Boehner: White House kept prisoner trade secret because Congress opposed it

Greg Nash

Speaker John Boehner (R-Ohio) on Tuesday said the Obama administration told congressional leaders about a possible prisoner exchange for Sgt. Bowe Bergdahl more than two years ago, but then never followed up.

In a statement, Boehner said lawmakers had thought they would be consulted again, and blasted the White House for trading five Taliban leaders for Bergdahl without notifying Congress.

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He also said lawmakers were opposed to the exchange when it was first raised, and accused the White House of keeping Congress in the dark because of that opposition.
"More than two years ago, Members of Congress were briefed on the possibility of such an exchange, and the chairmen at the time and I raised serious questions to the administration," Boehner said in the statement.
 
"Unfortunately, the questions and concerns we had were never satisfactorily answered and they remain today. At the time, the administration deferred further engagement because the prospects of the exchange had diminished," Boehner said.
 
Aides pointed to a June 21, 2013, statement by White House spokesman Jay Carney in which he said "we would not make any decision about transfer of any detainees without consulting with Congress" as reinforcing the belief by members of Congress that Obama would not act behind their backs.
 
“There was every expectation that the administration would re-engage with Congress, as it did before, and the only reason it did not is because the administration knew it faced serious and sober bipartisan concern and opposition,” Boehner said in the statement.

Boehner’s version of events was echoed by Sen. Dianne Feinstein (D-Calif.), the chairwoman of the Senate Finance Committee.

She said the issue of a prison swap had been raised with the intelligence panels and encountered virtually unanimous opposition.

GOP aides said that the administration began discussing the prisoner swap early in 2011 as part of confidence building measure with the Taliban.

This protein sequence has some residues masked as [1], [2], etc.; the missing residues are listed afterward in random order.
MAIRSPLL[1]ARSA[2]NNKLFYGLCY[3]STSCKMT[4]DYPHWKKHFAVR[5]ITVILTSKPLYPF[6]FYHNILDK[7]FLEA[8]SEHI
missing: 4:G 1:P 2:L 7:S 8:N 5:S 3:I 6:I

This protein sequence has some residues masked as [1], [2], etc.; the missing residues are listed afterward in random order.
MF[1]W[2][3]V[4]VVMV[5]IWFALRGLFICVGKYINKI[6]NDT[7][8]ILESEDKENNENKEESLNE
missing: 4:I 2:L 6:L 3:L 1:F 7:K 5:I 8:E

At the time, members of Congress questioned whether the trade would create an incentive for terrorist groups to capture more U.S. soldiers. They also worried the U.S. would not be able to prevent released terrorists from returning to the battleground.

There was no discussion between the administration and House GOP leadership on the exchange between Jan. 30, 2012, and June 2014, after the exchange had occurred, GOP aides said. 

The speaker’s office was informed at 11:52 a.m. on Saturday that Bergdahl had been released in exchange for five Taliban prisoners. Aides said administration officials acknowledged that they had acted inconsistently with the law.

The 2014 National Defense Authorization Act requires that the secretary of Defense notify the relevant committees 30 days before releasing any prisoners from Guantanamo Bay.

The administration has pointed to a signing statement Obama wrote when singing the Defense Act into law, in which he said he believed the requirement was unconstitutional.

Boehner said that the exchange has “invited serious questions into how this exchange went down,” and that he supported House Armed Services hearings on the matter.

While stopping short of calling the exchange a mistake, Boehner said that it risks hostage taking of U.S. personnel abroad in the future.

“One of their greatest protections — knowing that the United States does not negotiate with terrorists — have been compromised,” Boehner said.